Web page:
For now, all we can say is…..stay tuned.

Agriculture News, Farm Policy, and Rural Policy


Monday, January 11, 2010

Farm Bureau's Stallman Puts Activists on notice: No More Mr. Nice Guy

In a hard-hitting speech, the Texan signals that farmers and ranchers have had enough of those who want to drag agriculture back to the day of 40 acres and a mule

By Sara Wyant

The farmers and ranchers I know are fiercely independent individuals who are willing to do whatever it takes to take care of their families, their animals and their land. But that doesn’t mean they go looking for fights.

In fact, most of them face so many everyday challenges, like bone-chilling weather and tough economic conditions, that they would just like to stay out of the limelight and live in peace.

But there are a growing number of these battle-scarred men and women who have had enough of the attacks from the growing list of critics, environmental groups and even some of their own elected officials. They have had a long couple of years listening to the Michael Pollans of the world, reading incredibly biased coverage in Time magazine and watching pseudo-documentaries like Food Inc.

You can almost hear them say, “Enough Already!” They are mad as hell and they don’t want to take it any more.

American Farm Bureau President Bob Stallman captured that sentiment in his powerful opening speech during the organization’s 91st annual convention in Seattle this week. Stallman, who was elected as the national organization's 11th president in 2000, delivered the most hard-hitting speech I have ever heard him give, and for many of the 4,500 in the audience, it was his best.

It’s been a long time since we have had farm leaders inspire audiences with messages like Mary Elizabeth Lease used to deliver in the late 1800’s, when she reportedly told farmers to “raise less corn and more hell”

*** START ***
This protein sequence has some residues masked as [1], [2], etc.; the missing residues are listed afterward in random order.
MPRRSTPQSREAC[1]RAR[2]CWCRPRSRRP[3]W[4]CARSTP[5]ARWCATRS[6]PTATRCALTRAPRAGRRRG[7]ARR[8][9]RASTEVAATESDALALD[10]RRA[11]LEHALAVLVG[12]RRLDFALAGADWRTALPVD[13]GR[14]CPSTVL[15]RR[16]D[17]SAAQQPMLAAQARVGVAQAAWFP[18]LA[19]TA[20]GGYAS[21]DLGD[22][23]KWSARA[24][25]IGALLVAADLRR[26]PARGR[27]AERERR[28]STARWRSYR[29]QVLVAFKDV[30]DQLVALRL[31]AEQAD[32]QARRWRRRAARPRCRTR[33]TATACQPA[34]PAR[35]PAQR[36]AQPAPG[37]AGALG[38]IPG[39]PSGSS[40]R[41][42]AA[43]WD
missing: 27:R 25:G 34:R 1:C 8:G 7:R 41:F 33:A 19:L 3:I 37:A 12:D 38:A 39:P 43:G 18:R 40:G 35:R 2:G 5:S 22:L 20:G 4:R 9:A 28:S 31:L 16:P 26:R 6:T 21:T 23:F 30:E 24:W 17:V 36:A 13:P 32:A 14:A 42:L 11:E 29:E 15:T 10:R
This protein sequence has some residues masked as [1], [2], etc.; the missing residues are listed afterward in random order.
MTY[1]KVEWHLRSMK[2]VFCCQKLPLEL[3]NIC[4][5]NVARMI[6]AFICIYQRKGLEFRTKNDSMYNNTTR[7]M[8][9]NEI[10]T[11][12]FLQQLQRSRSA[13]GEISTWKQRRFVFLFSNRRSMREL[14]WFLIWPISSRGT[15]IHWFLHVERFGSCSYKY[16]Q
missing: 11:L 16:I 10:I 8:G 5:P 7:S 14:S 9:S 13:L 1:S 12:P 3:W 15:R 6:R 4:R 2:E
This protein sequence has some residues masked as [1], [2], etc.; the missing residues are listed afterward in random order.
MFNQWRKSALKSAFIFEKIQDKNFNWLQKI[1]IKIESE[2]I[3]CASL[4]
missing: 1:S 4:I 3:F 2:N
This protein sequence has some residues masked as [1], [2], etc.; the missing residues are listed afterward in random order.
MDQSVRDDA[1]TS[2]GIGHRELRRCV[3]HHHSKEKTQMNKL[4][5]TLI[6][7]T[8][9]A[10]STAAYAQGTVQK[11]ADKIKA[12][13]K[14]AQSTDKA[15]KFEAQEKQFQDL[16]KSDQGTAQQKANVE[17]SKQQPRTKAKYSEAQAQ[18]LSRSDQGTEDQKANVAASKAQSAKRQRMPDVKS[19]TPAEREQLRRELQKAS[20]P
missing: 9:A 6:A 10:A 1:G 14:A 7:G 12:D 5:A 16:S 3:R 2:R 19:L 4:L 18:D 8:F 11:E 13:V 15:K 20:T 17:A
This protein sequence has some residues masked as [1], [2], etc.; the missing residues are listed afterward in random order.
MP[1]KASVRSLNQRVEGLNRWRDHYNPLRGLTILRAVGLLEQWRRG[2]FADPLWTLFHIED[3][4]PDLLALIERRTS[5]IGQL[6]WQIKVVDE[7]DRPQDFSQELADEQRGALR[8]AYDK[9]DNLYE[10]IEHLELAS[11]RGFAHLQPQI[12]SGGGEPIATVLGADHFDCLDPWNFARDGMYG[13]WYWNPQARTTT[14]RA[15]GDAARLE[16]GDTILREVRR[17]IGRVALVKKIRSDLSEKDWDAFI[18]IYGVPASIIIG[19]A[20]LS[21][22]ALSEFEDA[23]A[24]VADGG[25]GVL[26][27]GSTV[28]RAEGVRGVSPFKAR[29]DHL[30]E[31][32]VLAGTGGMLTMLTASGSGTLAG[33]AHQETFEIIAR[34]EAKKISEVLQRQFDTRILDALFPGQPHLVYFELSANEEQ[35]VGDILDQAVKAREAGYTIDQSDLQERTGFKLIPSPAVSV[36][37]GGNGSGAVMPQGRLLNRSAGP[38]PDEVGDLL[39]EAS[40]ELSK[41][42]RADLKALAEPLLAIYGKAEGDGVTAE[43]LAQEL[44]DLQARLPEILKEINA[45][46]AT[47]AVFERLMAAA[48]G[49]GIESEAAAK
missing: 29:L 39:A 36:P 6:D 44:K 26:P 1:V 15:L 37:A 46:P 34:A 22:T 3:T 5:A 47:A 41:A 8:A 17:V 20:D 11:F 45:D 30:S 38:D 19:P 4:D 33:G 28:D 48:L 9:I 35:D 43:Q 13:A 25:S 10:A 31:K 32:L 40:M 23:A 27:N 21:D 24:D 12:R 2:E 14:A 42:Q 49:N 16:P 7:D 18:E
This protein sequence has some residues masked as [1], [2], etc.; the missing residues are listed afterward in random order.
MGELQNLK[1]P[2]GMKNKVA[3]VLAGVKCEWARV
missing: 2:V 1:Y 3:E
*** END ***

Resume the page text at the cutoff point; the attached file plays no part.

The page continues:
Some farmers still remember when the charismatic Oren Lee Staley fired up members of the National Farmers Organization in the early 1960's to fight food processors for higher prices, telling them: "American farmers have retreated as far as they can. We do not intend to retreat any further."

Clearly, there’s been a void in the number of top leaders, both from the public and private sector, who are willing to use the bully pulpit to stand up for American agriculture in more recent years. Stallman indicated that he is ready to take off the gloves and lead the fight. His audience loved it.

(See: “AFBF President calls on farmers and ranchers to unite, fight extremists”

It’s not that the Farm Bureau is unwilling to engage divergent interests. As Stallman stood before his convention attendees, an estimated 4,500 farmers and ranchers from all across America, he pointed out:

“As I scan this hall, I see farmers who embrace all the tools of modern agriculture. I see people who choose modern organic production…I see folks who plant conventional seed and those who use biotechnology. I see families who raise livestock in sheltered, climate-controlled conditions. I see feedlot operators. But also among our ranks here in Seattle, I see farm and ranch families who produce grass-fed beef, free-range pork and cage-free eggs.”

And AFBF is actively working with several environmental groups, such as the Environmental Defense Fund, World Wildlife Fund, and The Nature Conservancy on Field to Market: The Keystone Alliance for Sustainable Agriculture.

But enough of that “Mr. Nice Guy” stuff.

“A line must be drawn between our polite and respectful engagement with consumers and how we must aggressively respond to extremists who want to drag agriculture back to the day of 40 acres and a mule,” said Stallman. “The time has come to face our opponents with a new attitude. The days of their elitist power grabs are over.”

Consider yourself warned.

Agriculture News, Farm Policy, and Rural Policy